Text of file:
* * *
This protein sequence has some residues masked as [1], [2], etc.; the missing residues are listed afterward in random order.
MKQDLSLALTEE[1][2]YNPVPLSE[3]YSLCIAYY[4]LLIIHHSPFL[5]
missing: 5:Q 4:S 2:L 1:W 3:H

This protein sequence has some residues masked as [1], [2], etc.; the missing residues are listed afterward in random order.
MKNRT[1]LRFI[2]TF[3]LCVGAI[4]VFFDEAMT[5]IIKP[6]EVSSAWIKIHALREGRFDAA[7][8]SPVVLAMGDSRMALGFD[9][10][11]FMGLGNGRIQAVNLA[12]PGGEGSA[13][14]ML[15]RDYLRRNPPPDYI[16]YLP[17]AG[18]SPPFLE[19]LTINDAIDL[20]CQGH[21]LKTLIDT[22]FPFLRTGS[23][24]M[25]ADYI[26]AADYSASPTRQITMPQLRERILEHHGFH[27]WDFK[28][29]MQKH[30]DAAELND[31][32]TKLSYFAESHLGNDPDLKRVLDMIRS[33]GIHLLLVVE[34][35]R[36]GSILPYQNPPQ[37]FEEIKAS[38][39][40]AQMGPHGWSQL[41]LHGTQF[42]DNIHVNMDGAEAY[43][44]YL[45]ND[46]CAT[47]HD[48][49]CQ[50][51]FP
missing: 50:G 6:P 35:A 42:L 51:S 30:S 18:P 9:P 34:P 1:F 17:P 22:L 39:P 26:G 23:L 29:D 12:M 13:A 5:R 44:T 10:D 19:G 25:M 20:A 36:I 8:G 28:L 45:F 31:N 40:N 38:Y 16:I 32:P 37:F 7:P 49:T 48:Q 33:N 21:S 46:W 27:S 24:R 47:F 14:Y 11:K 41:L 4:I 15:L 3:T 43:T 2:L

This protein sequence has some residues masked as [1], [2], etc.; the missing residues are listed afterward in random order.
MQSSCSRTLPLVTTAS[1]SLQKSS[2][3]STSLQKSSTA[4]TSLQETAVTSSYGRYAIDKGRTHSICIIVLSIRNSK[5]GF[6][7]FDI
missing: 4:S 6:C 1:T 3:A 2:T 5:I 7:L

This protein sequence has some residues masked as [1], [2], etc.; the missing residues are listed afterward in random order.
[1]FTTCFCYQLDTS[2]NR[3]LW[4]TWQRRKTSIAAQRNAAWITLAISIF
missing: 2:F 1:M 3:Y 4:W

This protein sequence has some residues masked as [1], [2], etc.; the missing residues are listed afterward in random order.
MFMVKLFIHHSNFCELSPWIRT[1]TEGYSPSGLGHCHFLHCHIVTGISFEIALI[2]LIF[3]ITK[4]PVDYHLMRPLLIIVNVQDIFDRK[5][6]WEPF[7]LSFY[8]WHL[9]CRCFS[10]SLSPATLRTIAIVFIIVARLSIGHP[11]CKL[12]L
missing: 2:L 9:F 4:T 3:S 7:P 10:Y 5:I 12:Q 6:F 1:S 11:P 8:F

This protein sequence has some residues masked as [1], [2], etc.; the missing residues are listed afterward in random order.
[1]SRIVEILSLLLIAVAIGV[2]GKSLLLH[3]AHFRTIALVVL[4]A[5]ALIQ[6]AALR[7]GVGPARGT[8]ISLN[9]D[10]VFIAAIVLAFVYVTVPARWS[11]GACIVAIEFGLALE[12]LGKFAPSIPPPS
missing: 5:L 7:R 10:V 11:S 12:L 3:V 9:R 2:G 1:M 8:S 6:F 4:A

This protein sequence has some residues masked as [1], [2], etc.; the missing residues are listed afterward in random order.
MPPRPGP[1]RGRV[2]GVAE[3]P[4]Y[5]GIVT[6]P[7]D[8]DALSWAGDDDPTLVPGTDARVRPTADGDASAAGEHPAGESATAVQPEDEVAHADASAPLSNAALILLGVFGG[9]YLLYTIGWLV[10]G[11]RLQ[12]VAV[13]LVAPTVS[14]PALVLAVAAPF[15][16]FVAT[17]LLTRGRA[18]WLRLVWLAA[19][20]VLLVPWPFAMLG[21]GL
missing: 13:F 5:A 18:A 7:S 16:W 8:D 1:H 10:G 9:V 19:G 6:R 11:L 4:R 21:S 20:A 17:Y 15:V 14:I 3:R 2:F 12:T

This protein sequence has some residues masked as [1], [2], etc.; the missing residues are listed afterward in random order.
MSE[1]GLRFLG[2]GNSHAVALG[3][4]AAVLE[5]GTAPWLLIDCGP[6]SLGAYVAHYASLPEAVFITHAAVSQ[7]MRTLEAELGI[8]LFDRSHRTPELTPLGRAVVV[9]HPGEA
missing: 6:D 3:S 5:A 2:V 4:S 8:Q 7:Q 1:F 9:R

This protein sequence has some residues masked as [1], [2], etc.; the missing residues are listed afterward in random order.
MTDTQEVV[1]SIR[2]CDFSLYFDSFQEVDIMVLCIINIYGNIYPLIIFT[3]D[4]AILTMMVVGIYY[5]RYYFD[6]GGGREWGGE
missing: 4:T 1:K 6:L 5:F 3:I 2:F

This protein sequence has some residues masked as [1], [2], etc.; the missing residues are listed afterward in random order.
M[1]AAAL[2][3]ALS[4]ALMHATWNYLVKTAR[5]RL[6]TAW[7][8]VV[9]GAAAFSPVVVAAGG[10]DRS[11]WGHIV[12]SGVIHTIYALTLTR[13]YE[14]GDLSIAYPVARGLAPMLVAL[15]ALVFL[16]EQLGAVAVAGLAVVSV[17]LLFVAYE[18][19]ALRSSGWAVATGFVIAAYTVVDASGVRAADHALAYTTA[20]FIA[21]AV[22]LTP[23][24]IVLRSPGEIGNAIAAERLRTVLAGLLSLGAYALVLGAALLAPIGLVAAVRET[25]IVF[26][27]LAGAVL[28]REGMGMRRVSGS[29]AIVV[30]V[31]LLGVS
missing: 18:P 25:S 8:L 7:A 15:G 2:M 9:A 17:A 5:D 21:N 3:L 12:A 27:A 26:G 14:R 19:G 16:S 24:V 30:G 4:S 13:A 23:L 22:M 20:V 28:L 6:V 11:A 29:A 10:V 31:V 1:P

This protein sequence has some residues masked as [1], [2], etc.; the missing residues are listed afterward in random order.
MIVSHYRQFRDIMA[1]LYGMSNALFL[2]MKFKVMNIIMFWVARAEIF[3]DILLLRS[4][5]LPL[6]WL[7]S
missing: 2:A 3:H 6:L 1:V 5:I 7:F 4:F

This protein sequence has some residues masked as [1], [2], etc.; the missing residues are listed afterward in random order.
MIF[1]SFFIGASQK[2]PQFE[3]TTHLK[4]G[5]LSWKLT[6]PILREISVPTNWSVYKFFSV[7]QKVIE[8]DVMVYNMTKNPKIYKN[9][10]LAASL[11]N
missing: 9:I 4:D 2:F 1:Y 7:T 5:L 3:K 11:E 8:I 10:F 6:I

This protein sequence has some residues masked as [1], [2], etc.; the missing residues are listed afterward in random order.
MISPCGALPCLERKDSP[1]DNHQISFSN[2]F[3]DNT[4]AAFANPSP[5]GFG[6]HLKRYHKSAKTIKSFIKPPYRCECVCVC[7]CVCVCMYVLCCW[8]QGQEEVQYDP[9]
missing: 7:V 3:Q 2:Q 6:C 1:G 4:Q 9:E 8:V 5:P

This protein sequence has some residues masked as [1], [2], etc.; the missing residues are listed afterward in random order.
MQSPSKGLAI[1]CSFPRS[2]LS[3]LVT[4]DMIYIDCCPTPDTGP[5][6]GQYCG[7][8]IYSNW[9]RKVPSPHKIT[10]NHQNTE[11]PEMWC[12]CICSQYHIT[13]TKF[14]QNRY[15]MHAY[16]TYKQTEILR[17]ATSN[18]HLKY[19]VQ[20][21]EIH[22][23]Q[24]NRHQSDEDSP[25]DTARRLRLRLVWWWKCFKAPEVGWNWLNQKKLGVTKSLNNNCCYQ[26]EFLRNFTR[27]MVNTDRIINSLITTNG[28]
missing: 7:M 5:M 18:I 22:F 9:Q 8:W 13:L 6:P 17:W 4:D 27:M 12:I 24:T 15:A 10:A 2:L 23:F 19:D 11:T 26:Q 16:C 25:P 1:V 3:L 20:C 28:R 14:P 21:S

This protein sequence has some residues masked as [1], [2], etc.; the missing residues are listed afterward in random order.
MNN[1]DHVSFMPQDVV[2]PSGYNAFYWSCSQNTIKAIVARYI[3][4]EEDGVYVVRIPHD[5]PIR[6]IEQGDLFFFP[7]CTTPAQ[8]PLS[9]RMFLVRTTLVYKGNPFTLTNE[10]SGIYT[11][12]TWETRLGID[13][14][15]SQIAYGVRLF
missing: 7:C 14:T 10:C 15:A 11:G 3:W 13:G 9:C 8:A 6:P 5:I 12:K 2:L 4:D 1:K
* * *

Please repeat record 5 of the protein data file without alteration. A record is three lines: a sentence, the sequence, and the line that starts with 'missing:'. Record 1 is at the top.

This protein sequence has some residues masked as [1], [2], etc.; the missing residues are listed afterward in random order.
MFMVKLFIHHSNFCELSPWIRT[1]TEGYSPSGLGHCHFLHCHIVTGISFEIALI[2]LIF[3]ITK[4]PVDYHLMRPLLIIVNVQDIFDRK[5][6]WEPF[7]LSFY[8]WHL[9]CRCFS[10]SLSPATLRTIAIVFIIVARLSIGHP[11]CKL[12]L
missing: 2:L 9:F 4:T 3:S 7:P 10:Y 5:I 12:Q 6:F 1:S 11:P 8:F